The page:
The term allergy encompasses a wide range of conditions; it is not a disease in itself. In 1906 Clemens von Pirquet was the first to describe allergies as a changed or altered reaction of the immune system in response to exposure to foreign proteins. These days the term allergy – medically termed hypersensitivity, signifies an exaggerated reaction to foreign substances.
AZoLifeSciences speaks to Professor William Anderegg about his latest research into climate change and how it is affecting the allergy season.
A City of Hope-led research team found that the same gene that increases the risk for Alzheimer's disease, ApoE4, can increase the susceptibility to and severity of COVID-19.
A new study out of the University of Chicago and Stanford University on pairs of twins with and without food allergies has identified potential microbial players in this condition. The results were published on Jan. 19 in the Journal of Clinical Investigation.
Researchers have successfully used a DNA-editing technique to extend the lifespan of mice with the genetic variation associated with progeria, a rare genetic disease that causes extreme premature aging in children and can significantly shorten their life expectancy.
To control mosquito populations and prevent them from transmitting diseases such as malaria, many researchers are pursuing strategies in mosquito genetic engineering. A new Texas A&M AgriLife Research project aims to enable temporary "test runs" of proposed genetic changes in mosquitoes, after which the changes remove themselves from the mosquitoes' genetic code.
Researchers at the University of Maryland School of Medicine published one of the most comprehensive analyses of how genes get expressed during infection (known as a transcriptome).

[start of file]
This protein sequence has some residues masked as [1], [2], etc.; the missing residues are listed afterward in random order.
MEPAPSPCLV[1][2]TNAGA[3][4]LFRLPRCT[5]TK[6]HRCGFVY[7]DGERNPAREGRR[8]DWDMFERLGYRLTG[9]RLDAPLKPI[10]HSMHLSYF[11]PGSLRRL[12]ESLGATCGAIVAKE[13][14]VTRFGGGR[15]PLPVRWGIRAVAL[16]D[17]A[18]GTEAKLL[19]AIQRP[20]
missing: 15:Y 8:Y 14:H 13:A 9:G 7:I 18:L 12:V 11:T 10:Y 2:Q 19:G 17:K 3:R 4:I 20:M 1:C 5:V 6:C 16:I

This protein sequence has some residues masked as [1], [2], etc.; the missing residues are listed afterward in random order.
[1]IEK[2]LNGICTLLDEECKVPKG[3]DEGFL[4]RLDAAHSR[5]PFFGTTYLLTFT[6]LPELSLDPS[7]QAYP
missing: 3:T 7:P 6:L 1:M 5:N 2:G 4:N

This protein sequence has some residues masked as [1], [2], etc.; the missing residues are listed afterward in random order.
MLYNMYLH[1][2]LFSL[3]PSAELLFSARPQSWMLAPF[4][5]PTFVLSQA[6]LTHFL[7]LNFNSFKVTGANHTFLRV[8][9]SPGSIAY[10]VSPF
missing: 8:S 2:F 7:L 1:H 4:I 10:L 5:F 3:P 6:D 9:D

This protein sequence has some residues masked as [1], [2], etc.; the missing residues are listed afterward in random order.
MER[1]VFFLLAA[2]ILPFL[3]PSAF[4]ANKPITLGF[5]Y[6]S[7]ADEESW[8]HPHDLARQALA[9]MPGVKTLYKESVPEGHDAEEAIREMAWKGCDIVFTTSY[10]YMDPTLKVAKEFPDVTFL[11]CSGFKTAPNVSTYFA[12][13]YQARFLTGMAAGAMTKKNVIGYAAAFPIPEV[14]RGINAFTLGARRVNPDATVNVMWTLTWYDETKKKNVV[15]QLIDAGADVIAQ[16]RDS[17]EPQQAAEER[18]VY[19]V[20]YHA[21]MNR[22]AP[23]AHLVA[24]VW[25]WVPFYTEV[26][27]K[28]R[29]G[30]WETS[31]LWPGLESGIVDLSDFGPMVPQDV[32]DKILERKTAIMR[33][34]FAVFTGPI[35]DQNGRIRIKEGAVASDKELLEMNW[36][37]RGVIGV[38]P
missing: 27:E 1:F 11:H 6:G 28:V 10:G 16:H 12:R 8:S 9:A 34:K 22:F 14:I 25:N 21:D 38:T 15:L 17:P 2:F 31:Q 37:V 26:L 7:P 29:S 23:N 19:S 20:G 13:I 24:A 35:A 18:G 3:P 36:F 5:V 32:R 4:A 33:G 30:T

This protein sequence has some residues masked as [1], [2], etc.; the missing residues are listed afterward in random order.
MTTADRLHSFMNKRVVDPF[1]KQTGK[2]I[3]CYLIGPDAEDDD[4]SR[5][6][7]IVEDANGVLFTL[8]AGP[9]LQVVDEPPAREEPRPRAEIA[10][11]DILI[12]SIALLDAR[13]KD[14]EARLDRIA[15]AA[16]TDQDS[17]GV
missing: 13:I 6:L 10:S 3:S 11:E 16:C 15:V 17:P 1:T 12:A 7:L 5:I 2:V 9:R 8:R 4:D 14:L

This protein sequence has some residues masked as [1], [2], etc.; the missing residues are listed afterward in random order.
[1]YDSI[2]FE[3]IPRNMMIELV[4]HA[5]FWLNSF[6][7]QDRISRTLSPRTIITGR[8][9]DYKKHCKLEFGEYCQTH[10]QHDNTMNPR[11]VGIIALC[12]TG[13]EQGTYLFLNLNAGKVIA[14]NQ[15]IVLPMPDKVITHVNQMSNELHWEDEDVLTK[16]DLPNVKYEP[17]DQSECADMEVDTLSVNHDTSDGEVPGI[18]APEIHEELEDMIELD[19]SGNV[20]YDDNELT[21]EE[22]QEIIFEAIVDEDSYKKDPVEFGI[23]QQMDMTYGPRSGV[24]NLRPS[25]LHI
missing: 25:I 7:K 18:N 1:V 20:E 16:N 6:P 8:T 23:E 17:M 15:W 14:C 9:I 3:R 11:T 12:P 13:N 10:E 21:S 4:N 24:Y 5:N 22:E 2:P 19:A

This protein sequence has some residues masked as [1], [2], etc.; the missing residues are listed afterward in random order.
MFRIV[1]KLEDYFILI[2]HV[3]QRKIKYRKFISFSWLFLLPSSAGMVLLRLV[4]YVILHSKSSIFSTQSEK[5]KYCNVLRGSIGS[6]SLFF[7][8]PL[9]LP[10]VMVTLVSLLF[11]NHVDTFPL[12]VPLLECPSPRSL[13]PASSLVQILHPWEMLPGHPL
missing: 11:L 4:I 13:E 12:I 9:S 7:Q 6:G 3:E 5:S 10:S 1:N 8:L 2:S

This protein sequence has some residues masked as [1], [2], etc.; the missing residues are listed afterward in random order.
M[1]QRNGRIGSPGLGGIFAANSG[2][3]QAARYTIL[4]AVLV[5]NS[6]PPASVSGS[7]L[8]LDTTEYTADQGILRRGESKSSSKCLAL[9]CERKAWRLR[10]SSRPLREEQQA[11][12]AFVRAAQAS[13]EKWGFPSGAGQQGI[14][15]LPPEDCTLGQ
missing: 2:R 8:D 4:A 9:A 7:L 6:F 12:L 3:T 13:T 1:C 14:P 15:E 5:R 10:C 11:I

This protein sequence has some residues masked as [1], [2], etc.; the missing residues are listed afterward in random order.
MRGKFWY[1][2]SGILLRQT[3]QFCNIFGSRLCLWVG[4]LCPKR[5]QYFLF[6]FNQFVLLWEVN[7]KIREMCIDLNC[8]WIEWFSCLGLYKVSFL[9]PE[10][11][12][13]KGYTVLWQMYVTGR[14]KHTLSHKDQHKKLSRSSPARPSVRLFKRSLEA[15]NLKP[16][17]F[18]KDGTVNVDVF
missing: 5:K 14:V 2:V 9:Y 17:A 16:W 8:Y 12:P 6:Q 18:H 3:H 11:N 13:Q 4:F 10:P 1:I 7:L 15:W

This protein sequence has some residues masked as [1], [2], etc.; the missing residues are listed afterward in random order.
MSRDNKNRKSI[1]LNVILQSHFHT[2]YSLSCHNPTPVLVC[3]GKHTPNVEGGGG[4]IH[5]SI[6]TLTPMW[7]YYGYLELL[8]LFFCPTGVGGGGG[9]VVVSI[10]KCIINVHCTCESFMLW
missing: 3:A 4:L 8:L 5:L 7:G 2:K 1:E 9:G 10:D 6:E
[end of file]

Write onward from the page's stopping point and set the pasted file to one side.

According to a new study, a novel T cell genetically engineered by scientists from The University of Arizona Health Sciences can target and attack pathogenic T cells that are responsible for causing Type 1 diabetes. These latest findings may result in new immunotherapy therapies.
Food allergies are a big problem. About 7% of children and 2% of adults in the U.S. suffer from some kind of food allergy.
Scientists have compiled the first comprehensive review of plant natural products that play a role in antibacterial activity, to serve as a guide in the search for new drugs to combat antibiotic-resistant pathogens.
In this interview, Dr. Shalin Naik speaks to AZoLifeSciences about his team's latest research that led to the discovery of a new step in the development of T and B cells that could help us to better understand leukemia.
Scientists have reported the first strong evidence of the role of HLA-B, a crucial histocompatibility complex gene, in penicillin allergy.
New research from an immunology team at the University of Chicago may shed light on the challenges of developing a universal flu vaccine that would provide long-lasting and broad protection against influenza viruses.
Within the womb, a human fetus benefits from the protection of the placenta, limiting their contact with pathogens. However, once born, babies face a myriad of germs completely new to their bodies.
Those with food allergies must avoid allergens in food. Health problems can be triggered by even the smallest traces for those affected. This is why manufacturers of ready-made foods must list the ingredients on the packaging.
A large international consortium of almost 200 researchers from 14 leading institutions in six countries has studied three different coronaviruses - SARS-CoV-1, SARS-CoV-2, and MERS-CoV - with the aim of finding vulnerabilities shared by these three pathogens.
Individuals require enough action to remove offensive viruses or bacteria, but not so much that their body suffer a considerable damage.
Researchers with the U.S. Army Futures Command are part of a team that tested alternative ways to measure COVID-19 antibody levels, resulting in a process that is faster, easier and less expensive to use on a large scale. Their method holds promise for accurately identifying potential donors who have the best chance of helping infected patients through convalescent plasma therapy.
Scientists from Emory Health Sciences have been observing an intense stimulation of immune cells in severe cases of COVID-19 disease. This activation of immune cells is similar to acute flares of systemic lupus erythematosus (SLE)—an autoimmune disease.
Melanie Cheung speaks to AZoLifeSciences about the importance of raising awareness of nut allergies, especially in children at Halloween and Easter.
Introducing high doses of gluten from four months of age into infants' diets could prevent them from developing coeliac disease, a study has found.